The chairman of the House of Representatives Committee and old president of Nigeria, Ibrahim Babangida, has announced that the chamber will soon pass a law that recognizes the usage of cryptocurrencies for Nigeria to stay up to date with “global practices’’. 

When signed into law, the Investments and Securities Act, 2007 (Amendment) Bill will allow the Securities and Exchange Commission to recognize cryptocurrency and other digital funds as capital for investment. The proposed law will also define the regulatory roles of the Central Bank of Nigeria and SEC regarding digital currency.

The law is put forth after Nigeria’s eNaira failed to get adopted by the locals, with a slumped adoption rate of 0.5%, a little more than a year after its launch in October 2021.

What is eNaira?

eNaira is Nigeria’s central bank digital currency (CBDC) issued by the Central Bank of Nigeria as a legal tender. It is the digital form of the Naira and is used just like cash. The eNaira wallet is a digital storage that holds the eNaira.

Following the #EndSARS protests in February 2021, the Central Bank of Nigeria (CBN) announced that dealing with cryptocurrencies is illegal in the country. It also ordered the halt of Nigerian crypto exchanges and service providers, mandating that banks and other financial institutions identify entities operating cryptocurrency exchanges or engaging in trading activities and close their accounts.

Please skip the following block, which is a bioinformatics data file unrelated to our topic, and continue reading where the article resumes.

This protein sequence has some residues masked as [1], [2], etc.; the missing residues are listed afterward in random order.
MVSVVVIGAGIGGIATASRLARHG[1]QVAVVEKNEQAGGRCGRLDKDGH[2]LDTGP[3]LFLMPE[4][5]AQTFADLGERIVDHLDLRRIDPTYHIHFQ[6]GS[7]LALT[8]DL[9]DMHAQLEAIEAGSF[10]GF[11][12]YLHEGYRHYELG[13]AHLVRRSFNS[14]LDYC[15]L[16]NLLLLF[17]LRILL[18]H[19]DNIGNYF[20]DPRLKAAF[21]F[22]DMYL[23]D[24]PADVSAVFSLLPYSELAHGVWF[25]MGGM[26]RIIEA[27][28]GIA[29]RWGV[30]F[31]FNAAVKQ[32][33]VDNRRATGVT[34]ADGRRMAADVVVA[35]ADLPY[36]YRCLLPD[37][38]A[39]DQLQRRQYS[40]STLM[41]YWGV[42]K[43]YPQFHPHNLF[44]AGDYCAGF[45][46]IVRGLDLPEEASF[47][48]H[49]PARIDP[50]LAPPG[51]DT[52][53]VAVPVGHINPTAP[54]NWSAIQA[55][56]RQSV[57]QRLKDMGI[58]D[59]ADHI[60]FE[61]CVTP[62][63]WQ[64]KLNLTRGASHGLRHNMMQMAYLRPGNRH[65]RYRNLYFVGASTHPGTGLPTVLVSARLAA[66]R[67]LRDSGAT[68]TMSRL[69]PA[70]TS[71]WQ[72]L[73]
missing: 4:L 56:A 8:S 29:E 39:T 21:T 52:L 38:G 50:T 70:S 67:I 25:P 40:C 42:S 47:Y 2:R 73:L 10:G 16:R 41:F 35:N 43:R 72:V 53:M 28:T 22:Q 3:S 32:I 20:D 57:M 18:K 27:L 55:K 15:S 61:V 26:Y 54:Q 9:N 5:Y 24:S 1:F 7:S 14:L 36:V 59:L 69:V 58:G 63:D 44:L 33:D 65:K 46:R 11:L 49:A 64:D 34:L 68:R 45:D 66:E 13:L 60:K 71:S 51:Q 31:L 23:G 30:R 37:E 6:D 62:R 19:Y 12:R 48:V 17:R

After almost 24 months, in an interview, Babangida stressed the need for Nigeria to keep up to date with global economic innovations:

“Like I said earlier during the second reading, we need an efficient and vibrant capital market in Nigeria. For us to do that, we have to be up to date [with] global practices. In recent time, there are a lot of changes within the capital market, especially with the introduction of digital currencies, commodity exchanges and so many other things that are essential, that need to be captured in the new Act. Like I said, it is better to talk about this after consideration of the reports.”

Also, he added:

“It is not about [the] lifting of the ban, we are looking at the legality: what is legal and what is within the framework of our operations in Nigeria. The CBN is regulating financial markets and the Securities Exchange Commission regulates the capital market. When cryptocurrency was initially banned in Nigeria, the CBN discovered that most of these investors don’t even use local accounts. So, they are not within the jurisdiction of the CBN. Because they are not using local accounts, there is no way the CBN can check them.’’

The law, when passed, will legalize the recognition of cryptocurrencies and describe the regulatory roles of the central bank of Nigeria and Nigeria’s Securities and Exchange Commission (SEC) and their relation to digital currencies. 

Studies showed that Nigerian residents are the most crypto-curious nation. Even after the ban on cryptocurrencies in Feb 2021, traders continued to increase in number, marking their government’s efforts as amiss. That only sounds fair considering the rampant inflation and economic malaise Nigerians are trying hard to live through.